Sharp HealthCare: A Need to Standardize on Scanning Hardware for Efficiency, Cost Effectiveness

Updated on July 15, 2015

Sharp HealthCare is a not-for-profit regional healthcare system that serves a population of about 3 million people in San Diego County, California. It includes four acute-care hospitals, three specialty hospitals, two medical groups, and a range of other facilities and services. Sharp has 2,087 beds and about 16,000 employees—in addition to nearly 4,200 staff and medical group physicians—and reported $3 billion in revenue in its latest fiscal year.

Sharp is not just a large medical presence in the San Diego area, it’s also a technology leader. The organization’s pursuit of leading-edge technology has earned its widespread recognition, including accolades from sources such as Computerworld, InformationWeek, Healthcare IT News, and Hospitals & Health Networks magazine.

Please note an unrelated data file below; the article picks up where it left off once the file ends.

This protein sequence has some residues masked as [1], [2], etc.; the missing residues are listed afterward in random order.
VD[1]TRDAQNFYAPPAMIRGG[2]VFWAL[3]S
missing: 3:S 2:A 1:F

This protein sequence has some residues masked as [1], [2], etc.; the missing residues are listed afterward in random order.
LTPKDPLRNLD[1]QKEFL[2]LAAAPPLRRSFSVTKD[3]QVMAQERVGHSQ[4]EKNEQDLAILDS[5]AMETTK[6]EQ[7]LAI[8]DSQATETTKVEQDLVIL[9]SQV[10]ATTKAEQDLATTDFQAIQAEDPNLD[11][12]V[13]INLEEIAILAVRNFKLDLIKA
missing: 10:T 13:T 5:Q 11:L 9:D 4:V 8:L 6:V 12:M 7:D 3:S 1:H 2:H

One critical aspect of operating such a sprawling, information intensive enterprise is capturing all of the information related to patient care—information that often takes the form of paper documents and identification that has to be scanned and incorporated into Sharp’s business and electronic medical records (EMR) systems.

For years, Sharp used a variety of scanner brands and models, but that strategy became increasingly problematic, especially as the number of scanners used by the organization grew into the hundreds.


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